Imagine 50 artists singing a song, going their separate ways, only to meet 20 years later and sing the same song. It would sound different in every way. This is the musical analogy that cellar master Julie Cavil sets up to explain the Krug Collection best.  

The bottles for Krug Collection are stored at Krug and carefully monitored by the family and the cellar master. The most recent release is 1990, which was released before 1988 simply because taste dictates it. This is determined internally to ensure the highest quality for the consumer in the end.  

Only very few bottles are stored at Krug to be released as Collection later. They all come numbered with a letter from Olivier Krug, the sixth generation in the house. These wines are perfect when they come on the market but can develop even more nuances with further aging.

Krug Collection

Krug Rosé

Finesse and elegance are at the heart of Krug Rosé. To stay in the beautiful world of the symphony, it is never a question of heavy bass with Krug Rosé - but more subtle notes of violin and cello dominate this blend.  

Krug Rosé is the result of the fifth-generations vision. The two brothers Rémi and Henri Krug were often asked why Krug did not have a rosé. So in 1976, they agreed to begin the process of making rosé. It took a few years to refine the process, but in 1983 the first version of Krug rosé was released. From the beginning, it has been the balance and finesse, as well as the unmistakable touch of Krug, that has set this rosé apart from the others. It still is. Krug Rosé gets its beautiful color from red wine added in the last part of the process, which is only allowed in Champagne.  

The latest edition Krug Rosé is the 25èmé Édition, which as always is composed of several vintages and wines from different parcels. This edition is composed of 28 different wines from five vintages. 50 % is from the 2013 vintage, and the oldest elements are from the 2008 vintage. Finally, it gets the color with 11 % red wine, which comes from a parcel in Aÿ. 

Like the other wines from Krug Champagne, this Rosé can also evolve over several decades under optimal conditions.  

Krug Clos du Mesnil

Clos du Mesnil is the violin of the symphony orchestra, but not just any violin. It is the natural first violin that plays so that the hairs on your arms rise. It is simple, clean, and yet with such depth that it can move anyone who takes a sip of the bubbling violin.  

The grapes for Clos du Mesnil come from a single vineyard, ideally located in the village of Mesnil-sur-Oger. Krug bought this vineyard from a family in 1971 as part of a larger deal. Until then, the grapes had been used for Champagne Salon.

The vineyard has been enclosed by stone walls since 1698 and planted with Chardonnay for just as long. After the purchase in 1971, the grapes went to Grande Cuvée. Still, after some years of following these grapes, the Krug family realized that this microclimate was optimal for bottling separately.  

In 1979, Clos du Mesnil was bottled separately. Krug went against the grain when everyone else was blending and released a highly exclusive wine from a single vineyard - a so-called single-vineyard Champagne. The rest is history. And today, this wine stands as one of the best and most famous in the entire region.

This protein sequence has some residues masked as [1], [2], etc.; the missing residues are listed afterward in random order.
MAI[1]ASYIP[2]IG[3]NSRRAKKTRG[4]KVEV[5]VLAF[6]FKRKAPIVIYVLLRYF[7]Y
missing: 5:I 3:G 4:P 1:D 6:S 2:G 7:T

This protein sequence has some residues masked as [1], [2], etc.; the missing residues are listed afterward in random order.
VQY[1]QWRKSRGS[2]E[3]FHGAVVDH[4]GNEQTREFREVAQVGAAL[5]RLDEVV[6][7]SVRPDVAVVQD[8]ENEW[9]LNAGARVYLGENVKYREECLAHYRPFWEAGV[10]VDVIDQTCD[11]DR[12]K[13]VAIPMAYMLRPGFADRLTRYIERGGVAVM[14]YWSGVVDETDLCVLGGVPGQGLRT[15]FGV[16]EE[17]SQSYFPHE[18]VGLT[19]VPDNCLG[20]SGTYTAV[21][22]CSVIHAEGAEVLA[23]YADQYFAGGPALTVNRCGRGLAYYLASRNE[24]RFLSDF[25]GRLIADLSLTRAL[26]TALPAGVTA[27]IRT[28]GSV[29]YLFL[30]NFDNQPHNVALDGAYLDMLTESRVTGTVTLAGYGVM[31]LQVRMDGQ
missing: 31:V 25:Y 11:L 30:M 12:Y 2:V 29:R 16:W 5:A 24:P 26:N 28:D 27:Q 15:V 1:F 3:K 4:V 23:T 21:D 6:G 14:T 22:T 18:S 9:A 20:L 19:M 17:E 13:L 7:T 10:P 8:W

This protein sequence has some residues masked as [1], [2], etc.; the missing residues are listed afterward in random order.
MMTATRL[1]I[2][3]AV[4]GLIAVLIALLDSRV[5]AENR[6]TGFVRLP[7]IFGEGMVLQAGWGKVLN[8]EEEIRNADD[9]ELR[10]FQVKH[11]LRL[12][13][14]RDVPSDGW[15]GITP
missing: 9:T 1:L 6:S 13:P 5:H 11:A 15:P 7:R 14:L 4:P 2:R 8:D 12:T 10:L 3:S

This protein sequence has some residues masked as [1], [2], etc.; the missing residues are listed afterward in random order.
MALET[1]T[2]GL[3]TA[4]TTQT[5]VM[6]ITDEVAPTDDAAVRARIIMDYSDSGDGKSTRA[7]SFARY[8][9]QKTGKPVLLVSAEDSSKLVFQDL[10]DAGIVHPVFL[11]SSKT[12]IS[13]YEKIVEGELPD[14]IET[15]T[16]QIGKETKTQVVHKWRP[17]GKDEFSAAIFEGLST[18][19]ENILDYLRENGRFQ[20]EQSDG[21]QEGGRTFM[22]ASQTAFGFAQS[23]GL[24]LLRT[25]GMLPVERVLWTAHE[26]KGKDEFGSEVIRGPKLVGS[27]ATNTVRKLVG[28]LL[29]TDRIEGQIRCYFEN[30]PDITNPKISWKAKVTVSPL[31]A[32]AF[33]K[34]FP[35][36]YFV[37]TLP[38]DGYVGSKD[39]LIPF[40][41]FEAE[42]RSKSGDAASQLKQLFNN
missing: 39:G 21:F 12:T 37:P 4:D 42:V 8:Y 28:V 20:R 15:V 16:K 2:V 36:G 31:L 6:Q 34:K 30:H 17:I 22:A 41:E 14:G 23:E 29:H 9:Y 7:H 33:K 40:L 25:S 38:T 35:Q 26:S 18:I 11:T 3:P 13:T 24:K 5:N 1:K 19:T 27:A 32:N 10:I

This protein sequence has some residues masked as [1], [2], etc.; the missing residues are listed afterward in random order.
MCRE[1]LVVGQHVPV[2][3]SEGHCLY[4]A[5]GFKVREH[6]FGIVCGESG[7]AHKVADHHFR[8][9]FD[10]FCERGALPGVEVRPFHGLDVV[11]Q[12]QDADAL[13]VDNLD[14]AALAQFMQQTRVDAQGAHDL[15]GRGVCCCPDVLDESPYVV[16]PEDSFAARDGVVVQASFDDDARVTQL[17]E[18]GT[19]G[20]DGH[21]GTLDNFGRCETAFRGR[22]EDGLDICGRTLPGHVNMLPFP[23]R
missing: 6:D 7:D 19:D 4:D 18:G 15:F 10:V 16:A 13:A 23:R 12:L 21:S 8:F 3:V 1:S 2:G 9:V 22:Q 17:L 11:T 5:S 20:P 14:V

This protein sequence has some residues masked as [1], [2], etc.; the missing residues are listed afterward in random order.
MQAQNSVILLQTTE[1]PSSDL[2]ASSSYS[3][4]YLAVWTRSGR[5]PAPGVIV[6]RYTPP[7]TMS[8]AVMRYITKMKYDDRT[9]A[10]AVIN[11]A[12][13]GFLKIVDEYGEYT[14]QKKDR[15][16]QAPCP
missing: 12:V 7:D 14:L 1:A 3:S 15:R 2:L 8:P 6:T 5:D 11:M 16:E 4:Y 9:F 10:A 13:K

Clos du Mesnil is still made from pure Chardonnay, harvested from the stone-fenced vineyard of just 1.84 hectares. It is only released in the best vintages. The total production from this vineyard amounts to around 12,000 bottles.  

Krug Clos du Mesnil

Krug Clos D'Ambonnay

The newest addition to the Krug family is pure pinot noir from a parcel of just 0.68 hectares, located in the village of Ambonnay. To be true to the music analogy, Clos d'Ambonnay can be compared to a slightly larger instrument like a cello, which has more depth and complexity than the violin. This is mainly due to the grape and the place it is grown.  

This unique wine is also the rarest of Krug. The wine is currently only released in five vintages: 1995, 1996, 1998, 2000, and 2002. As the production in each vintage is around 5000 bottles, this gives a total of about 25,000 bottles. It does not get any more special or sought after.  

For the first several years, the family kept it a secret that they chose to make this wine. So it was an astonishing world market that watched when it first came on the market in 2007. Constantly, the few bottles are snatched away from the market - even despite a high price. And to date, only five vintages have ever been released, making this particular single-vineyard champagne one of the world's most exclusive.  

Clos du Mesnil and Clos d'Ambonnay are also called monopoly vineyards, as only Krug produces on these.

Krug Clos d’Ambonnay

The Future Of Krug

The future is bright for the Krug Champagne house. Olivier Krug is still young and has a good grip on development. Julie Cavil probably has 20 vintages ahead of her as cellar master, so everything is in excellent and safe champagne hands. With LVMH on the team, high quality is guaranteed going forward. The Krug brand is in the shape of one of the world's most giant marketing machines in the luxury segment.  

Krug has created a full symphony orchestra that ranks among the world's best champagne houses. And while the orchestra is complete, there is no definitive answer as to whether there is room for new members or whether they have performed at their very best. Only time will tell...